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George Frederic HANDEL (1685-1759)
The Triumph of Time and Truth, oratorio in 2 parts (HWV 71)
Gillian Fisher (Beauty), Emma Kirkby (Deceit), soprano; Charles Brett (Counsel, or Truth), alto; Ian Partridge (Pleasure), tenor; Stephen Varcoe (Time), baritone
The London Handel Choir and Orchestra/Denys Darlow
Recorded October-November 1982. DDD
HYPERION DYAD CDD22050 [59:36 + 63:53]

The history of Handel's oratorio The Triumph of Time and Truth spans just fifty years. Handel composed the first version in Rome in 1707, on a libretto by Cardinal Pamfili. A reworked version was performed in 1737 in London. The title was changed from 'Il Trionfo del Tempo e del Disinganno' into 'Il Trionfo del Tempo e della Verità', and now contained a number of choruses, in line with the practice Handel had adopted in his English oratorios.

In 1757 Handel returned to the oratorio again. He asked Thomas Morell to translate the Italian libretto into versified English to fit the arias and choruses and to provide the necessary recitatives. In this third version Handel added new music, which was in fact old music. Since at that time he was hardly able to compose, due to his bad eyesight, he borrowed from earlier works. The next year he revised the oratorio once again, adding music which he adapted from his own works. "The present recording follows the 1757 version (thus without the extra arias of 1758), but omits two brief recitatives deleted in 1758 and two choruses ('Then shall I teach' and 'Comfort them, O Lord') which were taken without change from anthems and seem at odds with their new context", writes Watkins Shaw in the booklet.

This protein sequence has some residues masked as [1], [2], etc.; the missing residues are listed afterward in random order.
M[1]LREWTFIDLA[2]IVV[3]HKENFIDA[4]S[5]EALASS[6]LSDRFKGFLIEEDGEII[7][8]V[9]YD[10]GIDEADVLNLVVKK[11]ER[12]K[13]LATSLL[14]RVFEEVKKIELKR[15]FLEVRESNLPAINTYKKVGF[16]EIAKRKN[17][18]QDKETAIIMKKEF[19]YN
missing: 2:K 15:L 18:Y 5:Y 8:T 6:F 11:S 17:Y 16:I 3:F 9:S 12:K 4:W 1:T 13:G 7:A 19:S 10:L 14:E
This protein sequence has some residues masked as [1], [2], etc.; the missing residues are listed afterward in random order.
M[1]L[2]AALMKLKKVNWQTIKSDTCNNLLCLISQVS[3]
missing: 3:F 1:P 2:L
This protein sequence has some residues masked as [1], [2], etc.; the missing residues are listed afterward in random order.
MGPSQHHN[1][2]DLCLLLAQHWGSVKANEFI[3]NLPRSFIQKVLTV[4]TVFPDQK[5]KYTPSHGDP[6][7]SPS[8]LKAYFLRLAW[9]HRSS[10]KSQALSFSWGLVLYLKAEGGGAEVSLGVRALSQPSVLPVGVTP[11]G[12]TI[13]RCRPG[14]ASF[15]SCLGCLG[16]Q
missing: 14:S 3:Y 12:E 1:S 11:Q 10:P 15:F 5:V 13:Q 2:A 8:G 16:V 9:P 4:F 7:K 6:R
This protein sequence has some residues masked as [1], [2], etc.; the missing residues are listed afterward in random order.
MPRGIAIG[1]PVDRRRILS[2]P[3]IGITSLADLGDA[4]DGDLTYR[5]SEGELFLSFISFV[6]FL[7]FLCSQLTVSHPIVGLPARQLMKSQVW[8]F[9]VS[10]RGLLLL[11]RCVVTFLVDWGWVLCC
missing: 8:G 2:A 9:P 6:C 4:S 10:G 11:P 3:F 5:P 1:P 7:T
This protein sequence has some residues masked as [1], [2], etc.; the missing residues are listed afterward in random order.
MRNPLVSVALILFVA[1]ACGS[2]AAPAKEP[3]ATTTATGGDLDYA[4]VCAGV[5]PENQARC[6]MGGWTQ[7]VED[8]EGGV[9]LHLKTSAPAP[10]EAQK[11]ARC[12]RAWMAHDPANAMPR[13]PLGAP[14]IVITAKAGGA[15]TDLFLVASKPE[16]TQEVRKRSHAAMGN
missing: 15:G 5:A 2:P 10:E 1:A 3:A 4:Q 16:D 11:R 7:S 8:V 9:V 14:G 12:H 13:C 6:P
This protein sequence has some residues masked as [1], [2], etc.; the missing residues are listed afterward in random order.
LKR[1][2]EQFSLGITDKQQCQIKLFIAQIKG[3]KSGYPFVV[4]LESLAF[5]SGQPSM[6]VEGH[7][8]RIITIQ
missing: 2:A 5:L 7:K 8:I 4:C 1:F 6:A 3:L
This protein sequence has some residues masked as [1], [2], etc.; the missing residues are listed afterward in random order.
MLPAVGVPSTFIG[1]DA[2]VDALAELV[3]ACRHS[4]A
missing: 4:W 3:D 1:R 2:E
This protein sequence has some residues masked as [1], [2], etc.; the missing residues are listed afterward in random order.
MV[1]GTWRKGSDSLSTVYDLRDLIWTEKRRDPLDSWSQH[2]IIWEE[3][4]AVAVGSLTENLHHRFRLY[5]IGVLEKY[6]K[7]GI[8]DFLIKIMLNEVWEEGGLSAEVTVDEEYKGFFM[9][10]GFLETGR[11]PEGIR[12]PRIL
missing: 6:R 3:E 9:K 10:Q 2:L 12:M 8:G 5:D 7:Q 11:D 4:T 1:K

Normally I am rather sceptical about recordings which present a mixture of several versions. From a historical perspective the recording of a version which was authorised by the composer has to be preferred. But I can understand the arguments for the decision taken here. Although the lyrics of the omitted choruses are not quoted, the first line of the second chorus suggests a religious content, which is rather out of line in this oratorio, which is not of a religious nature. The only reference to the Christian faith is in the last aria, where Beauty sings "Guardian angels, oh, protect me, (...) while resigned to Heaven above". And the oratorio closes with an "Alleluja" sung by the chorus. But otherwise this oratorio is of a more general moralistic nature rather than specifically Christian.

But appearances are deceptive. In fact this work is an allegory, in which the overall theme is the vanity of all earthly things. This is a deeply Christian thought, based on the book Ecclesiastes, where the words 'vanitas vanitatum' (in the Vulgate, the Latin translation of the Bible) are repeated time and again. And vanity is one of the main motifs in European paintings of the renaissance and the baroque eras. The Triumph of Time and Truth is part of a long tradition of moral plays in Western history. In music one of the most famous examples is Emilio de' Cavalieri's sacred opera 'Rappresentazione di Anima e di Corpo'. In this kind of plays the main character has to decide between good and evil, truth and deceit, worldly and heavenly or contemporary and eternal matters - in the end, between God and the devil.